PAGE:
Playtech Founder Teddy Sagi Is One of Many Public Figures Named in Panama Papers
Former Playtech CEO Teddy Sagi is the first gaming executive found to be in the Panama Papers. Some gaming media outlets have speculated that Amaya Gaming might have assets kept by Mossack Fonseca, the law firm at the heart of the scandal, but that is unconfirmed. The fallout from the data leak is expected to take a while to happen, because of the sheer number of documents involved.
Three days ago, the International Consortium of Investigative Journalists began releasing the “Panama Papers” in the Germany publication Suddeutsche Zeitung. There were approximately 11 million documents in the Panama Papers, which were obtained from a prominent law firm in Panama named Mossack Fonseca.
About Mossack Fonseca
Mossack Fonseca is one of many firms which is known to do business with “shell corporations“, which act as legitimate tax shelters for startups and illegitimate tax shelters for many offshore corporations. While there are plenty of legitimate reasons to have a shell company, when a person talks about the negative aspects of an offshore company, they often are talking about shell corporations.
In the case of the Panama Papers, it is becoming evident that Mossack Fonseca was a hub for bribery and corruption on a global level. Vladimir Putin’s cronies have been linked to the Panama Papers already. They are accused of running $2 billion through the Panamian corruption racket.
So was the Prime Minister of Iceland, who was forced to resign after it was learned he and his wife used shell corporations. They failed to report connections to corporations which won contracts from the Icelandic government, which is a clear conflict of interest. When protests in his homeland got too great, he was forced to resign.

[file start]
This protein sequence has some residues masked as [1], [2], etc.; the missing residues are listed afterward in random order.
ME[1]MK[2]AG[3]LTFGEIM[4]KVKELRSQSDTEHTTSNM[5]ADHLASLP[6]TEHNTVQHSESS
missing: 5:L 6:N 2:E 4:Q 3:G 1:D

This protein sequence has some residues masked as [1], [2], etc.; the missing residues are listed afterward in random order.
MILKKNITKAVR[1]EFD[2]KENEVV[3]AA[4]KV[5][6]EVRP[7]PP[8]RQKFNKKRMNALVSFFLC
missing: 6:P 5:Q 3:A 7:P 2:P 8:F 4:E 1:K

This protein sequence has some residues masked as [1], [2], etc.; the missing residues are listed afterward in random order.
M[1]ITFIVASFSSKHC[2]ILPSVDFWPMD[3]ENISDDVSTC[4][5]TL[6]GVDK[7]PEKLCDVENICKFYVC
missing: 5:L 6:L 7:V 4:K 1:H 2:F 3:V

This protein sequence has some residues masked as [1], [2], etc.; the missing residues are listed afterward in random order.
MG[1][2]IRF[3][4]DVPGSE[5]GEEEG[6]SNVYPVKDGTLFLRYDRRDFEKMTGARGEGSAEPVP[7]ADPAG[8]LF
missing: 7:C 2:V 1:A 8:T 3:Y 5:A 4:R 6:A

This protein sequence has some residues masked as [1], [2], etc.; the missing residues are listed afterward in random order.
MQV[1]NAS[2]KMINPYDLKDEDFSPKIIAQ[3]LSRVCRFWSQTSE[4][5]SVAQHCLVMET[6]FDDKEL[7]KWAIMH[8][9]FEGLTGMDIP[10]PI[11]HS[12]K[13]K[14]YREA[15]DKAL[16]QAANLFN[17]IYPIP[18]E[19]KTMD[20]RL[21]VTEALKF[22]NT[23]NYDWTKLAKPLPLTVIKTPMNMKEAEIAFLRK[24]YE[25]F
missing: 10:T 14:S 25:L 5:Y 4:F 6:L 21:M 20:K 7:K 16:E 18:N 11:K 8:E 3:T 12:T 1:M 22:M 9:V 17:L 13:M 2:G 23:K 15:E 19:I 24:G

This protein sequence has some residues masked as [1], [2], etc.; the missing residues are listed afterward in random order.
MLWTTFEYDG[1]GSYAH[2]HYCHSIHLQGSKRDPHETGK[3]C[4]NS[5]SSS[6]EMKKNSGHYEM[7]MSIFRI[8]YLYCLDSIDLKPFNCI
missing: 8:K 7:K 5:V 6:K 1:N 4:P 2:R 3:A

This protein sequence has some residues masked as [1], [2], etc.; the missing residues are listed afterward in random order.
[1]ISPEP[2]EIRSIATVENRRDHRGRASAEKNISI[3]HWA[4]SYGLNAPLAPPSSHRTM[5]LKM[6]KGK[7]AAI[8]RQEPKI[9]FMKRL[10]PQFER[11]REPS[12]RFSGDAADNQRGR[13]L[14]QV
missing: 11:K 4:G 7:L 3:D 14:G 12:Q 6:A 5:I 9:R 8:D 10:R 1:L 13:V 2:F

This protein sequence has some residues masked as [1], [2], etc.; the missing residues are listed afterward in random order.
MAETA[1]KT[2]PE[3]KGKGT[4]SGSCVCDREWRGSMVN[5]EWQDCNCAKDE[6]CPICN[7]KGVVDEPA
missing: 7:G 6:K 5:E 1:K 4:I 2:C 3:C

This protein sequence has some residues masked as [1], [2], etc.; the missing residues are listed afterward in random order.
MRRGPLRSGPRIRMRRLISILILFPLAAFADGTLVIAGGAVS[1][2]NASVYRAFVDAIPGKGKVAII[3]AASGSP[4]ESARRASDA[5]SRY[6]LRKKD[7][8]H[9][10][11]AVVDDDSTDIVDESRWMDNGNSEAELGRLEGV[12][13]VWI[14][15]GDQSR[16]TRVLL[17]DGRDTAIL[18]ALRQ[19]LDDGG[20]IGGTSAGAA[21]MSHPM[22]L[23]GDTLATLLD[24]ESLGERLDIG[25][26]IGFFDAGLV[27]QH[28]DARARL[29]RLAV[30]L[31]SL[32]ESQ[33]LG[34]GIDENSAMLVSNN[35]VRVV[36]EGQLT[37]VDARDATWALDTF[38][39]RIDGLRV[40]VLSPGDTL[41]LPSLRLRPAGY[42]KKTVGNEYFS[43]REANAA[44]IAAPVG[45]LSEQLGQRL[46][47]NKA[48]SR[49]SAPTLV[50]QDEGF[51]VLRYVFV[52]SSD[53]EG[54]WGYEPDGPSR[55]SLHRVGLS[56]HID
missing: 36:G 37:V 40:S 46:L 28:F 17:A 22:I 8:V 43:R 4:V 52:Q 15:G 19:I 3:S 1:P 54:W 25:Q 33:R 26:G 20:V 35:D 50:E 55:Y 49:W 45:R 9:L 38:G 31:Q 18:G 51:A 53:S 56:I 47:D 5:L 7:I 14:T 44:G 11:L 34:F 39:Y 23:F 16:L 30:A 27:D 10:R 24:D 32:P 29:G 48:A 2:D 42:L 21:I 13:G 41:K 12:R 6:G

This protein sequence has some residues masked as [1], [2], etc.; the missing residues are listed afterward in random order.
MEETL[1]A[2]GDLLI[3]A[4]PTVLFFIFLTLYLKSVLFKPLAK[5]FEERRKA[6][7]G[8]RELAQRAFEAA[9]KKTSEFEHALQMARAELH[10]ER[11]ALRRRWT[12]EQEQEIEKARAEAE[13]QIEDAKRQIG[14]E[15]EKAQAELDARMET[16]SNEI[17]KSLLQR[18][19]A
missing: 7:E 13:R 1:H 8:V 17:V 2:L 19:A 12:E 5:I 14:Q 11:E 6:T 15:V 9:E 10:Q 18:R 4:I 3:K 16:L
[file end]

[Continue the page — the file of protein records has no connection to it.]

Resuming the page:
Teddy Sagi’s 16 Corporations
Teddy Sagi, the founder of Playtech, is the first person associated with the gambling industry to be found in the Panama Papers. Israeli news source Haaretz reported Teddy Sagi has 16 different shell corporations through Mossack Fonseca.
The Irish Times reports that Ray Grehan, an Irish casino developer, did not report to the National Asset Management Agency that he was a one-fourth owner in a Dutch casino. He is thought to have made a 25% in the $50 million venture, but appears to have hidden his ties in order to avoid taxes.
David Baazov’s Troubles
CalvinAyre.com reported this week that resigned Amaya CEO and Chairman, David Baazov, may have assets in Mossack Fonseca. This is still a developing story, but CalvinAyre reports the revelation has ties to the insider trading scandal which forced Baazov to resign indefinitely from Amaya Gaming, the Montreal-based gaming company which owns PokerStars, FullTilt Poker, and Chartwell.
Zhapa Holdings and Amaya
The key revelation is the existence of Zhapa Holdings Inc, a British Virgin Islands business whose master client is listed as IMF Network. IMF Network is housed in Amaya’s home city of Montreal, Quebec.
Zhapa lists Goulissa Baazov among its shareholders. The Canadian newspaper, Globe & Mail, identified Goulissa Baazov as the sister of David and his older brother, Ofer Baazov. Ofer Baazov is more famously known as Josh Baazov, the older brother who had his trading privileges suspended by Quebecois trading regulator, the AMF.
Americans in the Panama Papers
More than one person has expressed conspiracy theories in the international press about the lack of Americans in the Panama Papers. These people have pointed out that the US strategic rivals have been the most embarrassed by the revelations, including Russia and Syria. More troublesome American economic and political allies like China and Pakistan have been implicated — states which many Americans view with ambivalence or antagonism.
Experts have advised U.S. readers not to expect to see too many Americans in the Panama Papers. The United States has much lower taxes than European countries and the states of Delaware and Nevada act as tax shelters for native Americans. Only an American wanting to avoid taxes altogether, hide wealth from spouses and family members, or conduct legitimate overseas business would put their money in Panama (most likely).
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